Chukchi Peninsula


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Chukchi Peninsula

(cho͞ok`chē), northeastern extremity of Asia, terminating in Cape Dezhnev, Russian Far East. Washed by the E Siberian and Chukchi seas in the northeast, the peninsula is the eastern extension of the Anadyr mountain range. It is also known as Chukotsk. It is included in the Chukotka Autonomous Area (1990 est. pop. 155,000). The capital is the city of AnadyrAnadyr
, river, c.695 mi (1,120 km) long, rising on the Anadyr Plateau, NE Russian Far East, and flowing S then E into Anadyr Bay, an inlet of the Bering Sea. The Anadyr basin, a lowland between the Anadyr and Koryak ranges, is mostly covered by tundra.
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. A large portion of the inhabitants are Russian; the rest are Chukchi, Yakut, Eveny, Koryak, and Inuit. The Chukchi language is of the Paleosiberian family (see Paleosiberian languagesPaleosiberian languages
, also called Paleoasiatic or Hyperborean languages, family of languages spoken by about 15,000 indigenous inhabitants of Siberia. Of these, most live in extreme NE Siberia, and fewer than 1,000 live farther W near the Yenisei River.
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). The people are of two groups, seminomadic hunters and coast-dwelling fishermen. The area's coastline lies along the North Sea shipping route. There is mining (tin, lead, zinc, gold, and coal), hunting and trapping, reindeer raising, and fishing. The area was separated from the Magadan region in 1992 and put under the direct jurisdiction of Russia, the only autonomous area to be so constituted.

Chukchi Peninsula

 

a peninsula in northeast Asia, in Magadan Oblast, RSFSR. Washed by the Anadyr’ Gulf of the Bering Sea and by the Chukchi Sea, it is separated from North America by the Bering Strait. On the mainland, the boundary of the peninsula runs through the valley of the Vel’mai River to the Chukchi Sea, the banks of which are strongly indented, with Koliuchin Guba in the north, the Mechigmen Gulf in the southeast, and the Krest Gulf in the southwest. At the northeast end of the Chukchi Peninsula is the Dezhnev Cape. The Chukchi Highlands occupy much of the peninsula.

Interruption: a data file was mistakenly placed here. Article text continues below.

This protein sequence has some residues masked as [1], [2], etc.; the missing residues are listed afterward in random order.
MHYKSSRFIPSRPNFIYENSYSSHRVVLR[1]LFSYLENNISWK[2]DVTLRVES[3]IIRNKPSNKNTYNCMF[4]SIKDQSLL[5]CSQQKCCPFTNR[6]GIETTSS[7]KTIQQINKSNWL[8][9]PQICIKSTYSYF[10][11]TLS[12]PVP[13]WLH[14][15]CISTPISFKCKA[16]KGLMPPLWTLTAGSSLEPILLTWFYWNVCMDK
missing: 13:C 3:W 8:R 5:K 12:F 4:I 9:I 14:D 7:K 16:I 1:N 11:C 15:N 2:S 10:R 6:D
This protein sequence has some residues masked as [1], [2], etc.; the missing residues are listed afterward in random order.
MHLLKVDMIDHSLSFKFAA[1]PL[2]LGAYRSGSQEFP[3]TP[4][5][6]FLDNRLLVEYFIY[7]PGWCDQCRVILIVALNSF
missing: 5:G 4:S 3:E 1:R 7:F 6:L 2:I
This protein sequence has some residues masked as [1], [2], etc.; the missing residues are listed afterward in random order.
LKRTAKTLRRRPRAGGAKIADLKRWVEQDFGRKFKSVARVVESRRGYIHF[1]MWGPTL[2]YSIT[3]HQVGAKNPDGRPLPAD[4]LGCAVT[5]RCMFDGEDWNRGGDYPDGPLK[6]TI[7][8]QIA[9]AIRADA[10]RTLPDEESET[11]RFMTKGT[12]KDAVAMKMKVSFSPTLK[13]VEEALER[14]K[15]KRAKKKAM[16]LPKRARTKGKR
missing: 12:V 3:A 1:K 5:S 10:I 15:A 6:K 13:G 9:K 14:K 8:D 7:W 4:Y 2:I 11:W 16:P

References in periodicals archive ?
This third group is found on the north coast of the Chukchi Peninsula in June and July and then is believed to move to the western Chukchi Sea and the East Siberian Sea before returning to the Bering Sea in the autumn (Moore and Reeves, 1993:336-338; Zelensky et al.
Matthew Island in late August 1851, and Captain Abraham Pierce (1854) of the Kutusoff reported that bowheads were taken in the western part of the Gulf of Anadyr in July 1853; others were reported captured on the south shore of the Chukchi Peninsula in Holy Cross Bay (Zaliv Kresta) in June 1866 (Hegemann, 1890:410-412).
Although some whales were taken in the latter half of July in the Gulf of Anadyr, in the same period of time a large number were harvested in the southwestern part of the Chukchi Sea, north of the Chukchi Peninsula.
Almost all non-wintering whaleships headed south by mid October (Maps 30, 31), and those that remained only a few days longer did so at their peril, even though it was generally recognized that large numbers of bowheads could be found at that time in the dangerous waters of the "Southwest Grounds" near the northern coast of the Chukchi Peninsula (Cook, 1926:161).
Along the Chukchi Peninsula, the fall migration splits into two pulses (Bogoslovskaya et al.
1985; 1989; Thomson and Richardson(38)), along the northern Chukchi Peninsula (Mel'nikov and Bobkov, 1993; 1994; Moore et al.